O’Keefe resigned from the Signal Corps just before Christmas in 1881
By Rob Carrigan, email@example.com
If you were stuck whiling away the hours almost alone at the top of Pikes Peak for days that stretched in months that stretched into years, chances are you would make up a few stories as well.
Such was the case with Sergeant John O’Keefe of U.S. Signal Corps in the winter of 1876. O’Keefe was sent to Pikes Peak to collect data on weather at the summit. That information on wind velocity, temperature and precipitation, was transmitted by telegraph to Colorado Springs and local newspapers carried the reports. But those reports were just a little too dry for O’Keefe and he decided to spice them up a bit.
“Fourteeners: Attitude & Altitude” a publication produced by the Pikes Peak Library District, notes O’Keefe warnings of giant man-eating rats that co-inhabited the summit area.
“One evening, O’Keefe heard his wife screaming for help. She rushed into the room screaming, ‘The rats! The rats!’ O’keefe wrapped his wife in a sheet of zinc-plated steel to protect her. After putting stovepipes over his own legs, he then bravely ventured out to battle the attacking rats. He beat some of the attacking rodents off with a club as they entered a kitchen window, but the hordes were advancing too quickly. They ate a quarter of beef in fewer than five minutes, and with a heightened taste for blood, the rats advanced on Mrs. O’Keefe. Climbing over each other, some managed to scale the steel wrap, leaving deep lacerations on her face and neck.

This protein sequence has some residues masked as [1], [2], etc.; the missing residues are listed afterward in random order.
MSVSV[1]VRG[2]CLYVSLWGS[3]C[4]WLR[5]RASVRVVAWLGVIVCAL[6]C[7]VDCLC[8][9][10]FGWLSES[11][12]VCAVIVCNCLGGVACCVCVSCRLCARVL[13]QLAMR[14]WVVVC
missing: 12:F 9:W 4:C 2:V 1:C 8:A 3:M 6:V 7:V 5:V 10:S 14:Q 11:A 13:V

“In panic, Mrs. O’Keefe grabbed a coiled wire hanging from the telegraph battery. She tossed this to her husband leaving spirals across the floor. As the rats surged forward, the live coils electrocuted them. The squeals of rats in the throes of death drove the remaining rats into the night.”
Tragically, according to his story, O’Keefe’s infant daughter Erin was also eaten.
In Kenneth Jessen’s 1985 book, “Eccentric Colorado,” Jessen says most O’Keefe’s wild tales were fabrications used to pass the time of day during the long winters.
Jessen writes that O’Keefe resigned from the Signal Corps just before Christmas in 1881. Before leaving the area he was given a banquet in Colorado Springs and toasted with the following:
“O’Keefe, one of the greatest prevaricators, equaled by few, excelled by none. True to his record, may his life be a romance, and in his final resting place, may he lie easily.”